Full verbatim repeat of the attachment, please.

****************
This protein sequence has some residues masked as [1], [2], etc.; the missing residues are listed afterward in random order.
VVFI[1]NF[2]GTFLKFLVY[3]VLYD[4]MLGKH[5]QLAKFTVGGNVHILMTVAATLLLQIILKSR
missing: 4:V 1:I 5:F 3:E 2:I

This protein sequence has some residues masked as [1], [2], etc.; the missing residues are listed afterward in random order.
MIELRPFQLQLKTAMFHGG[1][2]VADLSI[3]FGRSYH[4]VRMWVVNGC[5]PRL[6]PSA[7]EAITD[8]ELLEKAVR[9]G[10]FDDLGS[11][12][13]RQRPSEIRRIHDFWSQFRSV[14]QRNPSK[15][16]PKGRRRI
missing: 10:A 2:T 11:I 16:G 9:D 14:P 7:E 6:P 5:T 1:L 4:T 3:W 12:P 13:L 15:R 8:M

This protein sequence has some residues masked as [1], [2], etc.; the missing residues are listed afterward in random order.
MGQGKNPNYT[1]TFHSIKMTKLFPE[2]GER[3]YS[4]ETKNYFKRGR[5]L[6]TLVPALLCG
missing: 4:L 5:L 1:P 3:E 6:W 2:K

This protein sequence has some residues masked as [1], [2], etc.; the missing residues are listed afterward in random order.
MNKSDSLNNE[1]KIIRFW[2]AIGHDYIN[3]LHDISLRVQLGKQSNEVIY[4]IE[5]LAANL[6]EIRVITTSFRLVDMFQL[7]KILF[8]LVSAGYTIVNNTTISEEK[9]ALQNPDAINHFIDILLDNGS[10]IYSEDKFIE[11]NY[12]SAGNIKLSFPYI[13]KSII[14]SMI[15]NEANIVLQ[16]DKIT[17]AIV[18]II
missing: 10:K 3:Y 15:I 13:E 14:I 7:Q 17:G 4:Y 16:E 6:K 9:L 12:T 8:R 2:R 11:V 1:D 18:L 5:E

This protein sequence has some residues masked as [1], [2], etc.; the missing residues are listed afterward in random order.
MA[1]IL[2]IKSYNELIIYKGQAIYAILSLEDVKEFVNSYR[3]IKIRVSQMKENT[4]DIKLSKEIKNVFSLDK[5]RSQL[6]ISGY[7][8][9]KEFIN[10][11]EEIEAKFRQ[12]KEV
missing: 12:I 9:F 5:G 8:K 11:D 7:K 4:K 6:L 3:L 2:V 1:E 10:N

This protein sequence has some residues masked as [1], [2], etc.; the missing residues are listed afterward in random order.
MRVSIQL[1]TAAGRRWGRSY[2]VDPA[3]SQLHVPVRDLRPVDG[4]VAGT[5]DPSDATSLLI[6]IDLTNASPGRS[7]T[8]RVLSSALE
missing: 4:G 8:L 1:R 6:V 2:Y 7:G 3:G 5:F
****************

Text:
This protein sequence has some residues masked as [1], [2], etc.; the missing residues are listed afterward in random order.
VVFI[1]NF[2]GTFLKFLVY[3]VLYD[4]MLGKH[5]QLAKFTVGGNVHILMTVAATLLLQIILKSR
missing: 4:V 1:I 5:F 3:E 2:I

This protein sequence has some residues masked as [1], [2], etc.; the missing residues are listed afterward in random order.
MIELRPFQLQLKTAMFHGG[1][2]VADLSI[3]FGRSYH[4]VRMWVVNGC[5]PRL[6]PSA[7]EAITD[8]ELLEKAVR[9]G[10]FDDLGS[11][12][13]RQRPSEIRRIHDFWSQFRSV[14]QRNPSK[15][16]PKGRRRI
missing: 10:A 2:T 11:I 16:G 9:D 14:P 7:E 6:P 5:T 1:L 4:T 3:W 12:P 13:L 15:R 8:M

This protein sequence has some residues masked as [1], [2], etc.; the missing residues are listed afterward in random order.
MGQGKNPNYT[1]TFHSIKMTKLFPE[2]GER[3]YS[4]ETKNYFKRGR[5]L[6]TLVPALLCG
missing: 4:L 5:L 1:P 3:E 6:W 2:K

This protein sequence has some residues masked as [1], [2], etc.; the missing residues are listed afterward in random order.
MNKSDSLNNE[1]KIIRFW[2]AIGHDYIN[3]LHDISLRVQLGKQSNEVIY[4]IE[5]LAANL[6]EIRVITTSFRLVDMFQL[7]KILF[8]LVSAGYTIVNNTTISEEK[9]ALQNPDAINHFIDILLDNGS[10]IYSEDKFIE[11]NY[12]SAGNIKLSFPYI[13]KSII[14]SMI[15]NEANIVLQ[16]DKIT[17]AIV[18]II
missing: 10:K 3:Y 15:I 13:E 14:I 7:Q 17:G 4:Y 16:E 6:K 9:L 12:T 8:R 2:R 11:V 1:D 18:L 5:E

This protein sequence has some residues masked as [1], [2], etc.; the missing residues are listed afterward in random order.
MA[1]IL[2]IKSYNELIIYKGQAIYAILSLEDVKEFVNSYR[3]IKIRVSQMKENT[4]DIKLSKEIKNVFSLDK[5]RSQL[6]ISGY[7][8][9]KEFIN[10][11]EEIEAKFRQ[12]KEV
missing: 12:I 9:F 5:G 8:K 11:D 7:K 4:K 6:L 3:L 2:V 1:E 10:N

This protein sequence has some residues masked as [1], [2], etc.; the missing residues are listed afterward in random order.
MRVSIQL[1]TAAGRRWGRSY[2]VDPA[3]SQLHVPVRDLRPVDG[4]VAGT[5]DPSDATSLLI[6]IDLTNASPGRS[7]T[8]RVLSSALE
missing: 4:G 8:L 1:R 6:V 2:Y 7:G 3:G 5:F